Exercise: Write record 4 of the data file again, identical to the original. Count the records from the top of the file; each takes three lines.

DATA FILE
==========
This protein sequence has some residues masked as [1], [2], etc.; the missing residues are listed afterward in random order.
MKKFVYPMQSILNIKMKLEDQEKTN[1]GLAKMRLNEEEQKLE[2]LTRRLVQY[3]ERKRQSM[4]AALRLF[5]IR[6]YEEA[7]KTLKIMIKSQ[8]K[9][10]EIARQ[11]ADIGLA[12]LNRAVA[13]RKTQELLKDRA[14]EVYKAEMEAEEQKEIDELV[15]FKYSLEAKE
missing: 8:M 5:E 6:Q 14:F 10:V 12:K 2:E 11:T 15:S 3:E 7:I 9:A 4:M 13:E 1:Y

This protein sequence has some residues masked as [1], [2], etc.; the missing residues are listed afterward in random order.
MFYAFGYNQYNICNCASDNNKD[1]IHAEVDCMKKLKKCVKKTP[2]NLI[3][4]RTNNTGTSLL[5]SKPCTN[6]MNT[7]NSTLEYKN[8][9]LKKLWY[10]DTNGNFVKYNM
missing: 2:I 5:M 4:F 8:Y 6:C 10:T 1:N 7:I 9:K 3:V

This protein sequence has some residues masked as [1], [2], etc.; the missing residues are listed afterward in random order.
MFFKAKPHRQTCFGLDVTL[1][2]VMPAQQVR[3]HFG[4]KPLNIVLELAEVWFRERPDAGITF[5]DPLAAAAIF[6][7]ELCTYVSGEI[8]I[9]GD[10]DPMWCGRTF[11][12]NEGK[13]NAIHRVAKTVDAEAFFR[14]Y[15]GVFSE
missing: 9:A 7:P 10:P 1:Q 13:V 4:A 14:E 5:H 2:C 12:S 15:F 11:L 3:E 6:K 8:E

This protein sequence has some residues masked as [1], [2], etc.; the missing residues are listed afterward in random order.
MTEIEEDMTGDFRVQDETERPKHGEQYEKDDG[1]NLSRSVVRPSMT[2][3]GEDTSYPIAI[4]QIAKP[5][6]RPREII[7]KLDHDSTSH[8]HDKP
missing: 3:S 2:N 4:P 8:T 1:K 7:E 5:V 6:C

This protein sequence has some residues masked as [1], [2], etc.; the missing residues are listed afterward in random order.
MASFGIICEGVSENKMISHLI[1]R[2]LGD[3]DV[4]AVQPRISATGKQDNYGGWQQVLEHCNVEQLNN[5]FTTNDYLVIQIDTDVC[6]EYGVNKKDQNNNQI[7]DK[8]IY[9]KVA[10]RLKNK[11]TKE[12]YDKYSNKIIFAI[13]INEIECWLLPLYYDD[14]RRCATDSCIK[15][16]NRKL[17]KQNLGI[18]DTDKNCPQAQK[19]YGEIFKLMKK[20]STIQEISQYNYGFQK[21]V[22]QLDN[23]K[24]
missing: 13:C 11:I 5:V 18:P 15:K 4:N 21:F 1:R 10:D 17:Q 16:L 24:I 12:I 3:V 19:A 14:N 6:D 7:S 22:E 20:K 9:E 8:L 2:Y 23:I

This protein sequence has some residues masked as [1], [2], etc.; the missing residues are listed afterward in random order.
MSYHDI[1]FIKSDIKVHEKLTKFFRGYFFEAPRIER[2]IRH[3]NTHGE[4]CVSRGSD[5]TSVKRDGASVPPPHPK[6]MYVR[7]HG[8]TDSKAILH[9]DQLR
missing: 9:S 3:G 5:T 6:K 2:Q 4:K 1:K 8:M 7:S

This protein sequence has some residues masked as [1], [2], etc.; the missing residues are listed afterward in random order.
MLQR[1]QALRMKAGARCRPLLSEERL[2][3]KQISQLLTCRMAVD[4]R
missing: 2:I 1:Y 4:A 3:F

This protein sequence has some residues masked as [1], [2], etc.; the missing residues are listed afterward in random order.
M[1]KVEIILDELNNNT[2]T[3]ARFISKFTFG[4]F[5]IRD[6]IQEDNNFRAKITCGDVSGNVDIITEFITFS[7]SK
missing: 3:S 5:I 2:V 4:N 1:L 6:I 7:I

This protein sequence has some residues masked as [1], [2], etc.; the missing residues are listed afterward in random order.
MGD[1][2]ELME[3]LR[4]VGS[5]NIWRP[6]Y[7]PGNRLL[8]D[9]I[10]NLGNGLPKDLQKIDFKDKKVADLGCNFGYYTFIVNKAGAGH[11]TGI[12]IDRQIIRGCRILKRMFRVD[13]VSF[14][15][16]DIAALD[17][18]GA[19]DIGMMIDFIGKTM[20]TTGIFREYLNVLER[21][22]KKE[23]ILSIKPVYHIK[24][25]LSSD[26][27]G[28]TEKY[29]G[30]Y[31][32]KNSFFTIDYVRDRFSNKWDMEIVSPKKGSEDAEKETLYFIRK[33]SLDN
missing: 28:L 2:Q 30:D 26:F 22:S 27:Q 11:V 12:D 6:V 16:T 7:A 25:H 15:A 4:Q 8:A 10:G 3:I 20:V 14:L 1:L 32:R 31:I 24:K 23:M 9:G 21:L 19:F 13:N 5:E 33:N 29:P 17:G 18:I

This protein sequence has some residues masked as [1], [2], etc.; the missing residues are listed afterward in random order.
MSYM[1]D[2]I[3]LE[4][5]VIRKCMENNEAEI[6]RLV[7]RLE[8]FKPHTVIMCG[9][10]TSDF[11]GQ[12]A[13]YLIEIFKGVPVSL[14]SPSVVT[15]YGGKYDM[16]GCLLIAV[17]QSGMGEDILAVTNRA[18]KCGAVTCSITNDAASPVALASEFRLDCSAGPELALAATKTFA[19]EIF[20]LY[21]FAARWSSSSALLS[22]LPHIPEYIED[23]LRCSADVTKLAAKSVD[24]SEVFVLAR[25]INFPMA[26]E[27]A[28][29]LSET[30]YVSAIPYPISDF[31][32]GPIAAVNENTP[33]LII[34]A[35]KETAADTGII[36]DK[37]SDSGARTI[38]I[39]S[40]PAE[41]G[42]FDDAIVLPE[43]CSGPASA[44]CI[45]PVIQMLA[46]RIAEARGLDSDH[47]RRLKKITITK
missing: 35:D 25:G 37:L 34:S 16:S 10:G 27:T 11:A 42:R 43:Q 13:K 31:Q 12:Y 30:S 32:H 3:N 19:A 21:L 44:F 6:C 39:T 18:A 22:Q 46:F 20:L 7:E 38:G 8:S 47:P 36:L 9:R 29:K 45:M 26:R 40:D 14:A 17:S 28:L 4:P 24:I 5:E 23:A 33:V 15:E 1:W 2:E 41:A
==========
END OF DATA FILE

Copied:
This protein sequence has some residues masked as [1], [2], etc.; the missing residues are listed afterward in random order.
MTEIEEDMTGDFRVQDETERPKHGEQYEKDDG[1]NLSRSVVRPSMT[2][3]GEDTSYPIAI[4]QIAKP[5][6]RPREII[7]KLDHDSTSH[8]HDKP
missing: 3:S 2:N 4:P 8:T 1:K 7:E 5:V 6:C